Even though RV contractile abnormalities are the main focus of PAH echocardiographic evaluations, it is important to be cognizant of the fact that the RV does not function independently of the left ventricle (LV) [7]. Specifically, both ventricular chambers share the interventricular septum (IVS) with attachments at the anterior and posterior septum, have mutual encircling epicardial fibers, and are jointly enclosed within the intrapericardial space [8]. It is well characterized that in response to either RV pressure or volume overload, the IVS bows and flattens toward the LV [9, 10], with the greatest IVS shift occurring as a result of pressure overload as in the case of PAH. This shift of the IVS at the end-systole has been suggested to negatively affect LV filling [9-11]. In addition, the pericardium also plays an important part in affecting LV filling since the pericardium becomes stretched and less compliant as the RV dilates [12, 13]. Finally, LV diastolic abnormalities have also been attributed to intrinsic LV myocardial stiffening, fibrosis and myocardial fiber reorientation [14].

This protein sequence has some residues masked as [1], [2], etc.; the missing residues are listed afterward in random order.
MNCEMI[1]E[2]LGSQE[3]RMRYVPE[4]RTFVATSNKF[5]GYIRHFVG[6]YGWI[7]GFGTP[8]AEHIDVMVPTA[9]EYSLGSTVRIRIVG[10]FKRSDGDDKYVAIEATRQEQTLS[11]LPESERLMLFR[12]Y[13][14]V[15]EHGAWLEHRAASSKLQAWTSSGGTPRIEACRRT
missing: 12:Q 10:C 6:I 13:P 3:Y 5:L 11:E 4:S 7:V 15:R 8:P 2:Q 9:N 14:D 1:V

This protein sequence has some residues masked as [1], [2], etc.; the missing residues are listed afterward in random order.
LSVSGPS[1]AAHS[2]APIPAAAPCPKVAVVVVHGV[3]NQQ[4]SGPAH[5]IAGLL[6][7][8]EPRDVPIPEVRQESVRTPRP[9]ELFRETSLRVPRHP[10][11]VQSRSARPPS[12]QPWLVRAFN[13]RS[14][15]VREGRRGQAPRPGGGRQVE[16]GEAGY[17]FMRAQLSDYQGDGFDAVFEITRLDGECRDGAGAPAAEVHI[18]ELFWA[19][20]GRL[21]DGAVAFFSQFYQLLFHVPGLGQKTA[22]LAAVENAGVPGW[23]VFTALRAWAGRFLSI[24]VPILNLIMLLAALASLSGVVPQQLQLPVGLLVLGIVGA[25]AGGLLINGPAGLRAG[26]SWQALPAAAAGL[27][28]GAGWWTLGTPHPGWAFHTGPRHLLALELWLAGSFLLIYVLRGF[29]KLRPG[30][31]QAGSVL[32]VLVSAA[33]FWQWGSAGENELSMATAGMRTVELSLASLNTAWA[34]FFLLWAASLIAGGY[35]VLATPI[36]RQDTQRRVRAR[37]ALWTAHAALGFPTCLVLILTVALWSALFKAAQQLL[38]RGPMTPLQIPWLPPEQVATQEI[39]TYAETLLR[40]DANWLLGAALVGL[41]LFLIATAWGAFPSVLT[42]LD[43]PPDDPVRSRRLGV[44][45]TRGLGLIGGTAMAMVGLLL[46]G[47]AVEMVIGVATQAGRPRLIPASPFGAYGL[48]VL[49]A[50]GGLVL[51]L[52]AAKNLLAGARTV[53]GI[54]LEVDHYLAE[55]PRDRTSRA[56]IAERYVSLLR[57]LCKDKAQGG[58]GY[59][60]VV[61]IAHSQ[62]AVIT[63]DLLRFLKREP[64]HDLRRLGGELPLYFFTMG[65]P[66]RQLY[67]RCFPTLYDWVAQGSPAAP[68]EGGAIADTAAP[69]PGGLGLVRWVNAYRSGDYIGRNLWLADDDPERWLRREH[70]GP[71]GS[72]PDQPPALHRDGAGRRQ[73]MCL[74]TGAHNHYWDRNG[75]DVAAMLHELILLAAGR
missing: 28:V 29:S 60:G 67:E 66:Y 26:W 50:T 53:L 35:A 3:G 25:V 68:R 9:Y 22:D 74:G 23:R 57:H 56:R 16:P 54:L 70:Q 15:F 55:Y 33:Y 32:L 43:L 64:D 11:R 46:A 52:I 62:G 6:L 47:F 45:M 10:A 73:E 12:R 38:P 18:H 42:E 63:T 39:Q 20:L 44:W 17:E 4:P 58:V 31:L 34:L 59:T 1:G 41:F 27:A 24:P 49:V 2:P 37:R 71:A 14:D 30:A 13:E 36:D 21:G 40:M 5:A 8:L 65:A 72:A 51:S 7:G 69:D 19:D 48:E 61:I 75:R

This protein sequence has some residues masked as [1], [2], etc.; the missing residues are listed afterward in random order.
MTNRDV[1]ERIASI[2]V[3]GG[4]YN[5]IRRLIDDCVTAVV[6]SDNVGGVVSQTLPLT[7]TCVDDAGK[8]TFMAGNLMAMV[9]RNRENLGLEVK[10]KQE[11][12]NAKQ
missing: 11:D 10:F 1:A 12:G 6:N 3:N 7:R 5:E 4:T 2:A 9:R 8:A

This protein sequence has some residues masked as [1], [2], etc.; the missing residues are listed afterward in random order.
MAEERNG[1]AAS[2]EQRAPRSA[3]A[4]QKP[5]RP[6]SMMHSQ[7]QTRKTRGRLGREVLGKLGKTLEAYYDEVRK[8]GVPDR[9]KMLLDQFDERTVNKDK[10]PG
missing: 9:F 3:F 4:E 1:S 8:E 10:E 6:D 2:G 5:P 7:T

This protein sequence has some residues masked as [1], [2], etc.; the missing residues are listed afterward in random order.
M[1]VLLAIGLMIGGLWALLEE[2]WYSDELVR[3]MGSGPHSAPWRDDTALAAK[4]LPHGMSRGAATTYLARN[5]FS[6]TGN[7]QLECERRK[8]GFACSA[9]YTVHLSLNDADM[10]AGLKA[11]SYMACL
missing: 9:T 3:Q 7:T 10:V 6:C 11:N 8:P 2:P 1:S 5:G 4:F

Even though data on LV diastolic dysfunction (LVDD) are limited among PAH patients, several correlations have been shown. First, symptomatic LVDD patients usually have increased PA pressures [15]. Second, the presence of LVDD has been closely correlated with worsening pulmonary hypertension (PH) in chronic obstructive pulmonary disease patients [16]. Third, autoimmunity not only is an important mechanism that may cause PAH, but also has been shown to result in LVDD without elevation in PA pressures [17].

Since significant alterations in myocardial geometry and biventricular hemodynamics are known to occur in PAH patients that might alter LV filling dynamics and since LVDD echocardiographic data assessments in PAH patients have been somewhat limited, we sought to examine standard echocardiographic measurements of LV diastolic function, as recommended by both American Society of Echocardiography and European Association of Echocardiography, from a heterogeneous group of PAH patients at our institution [18].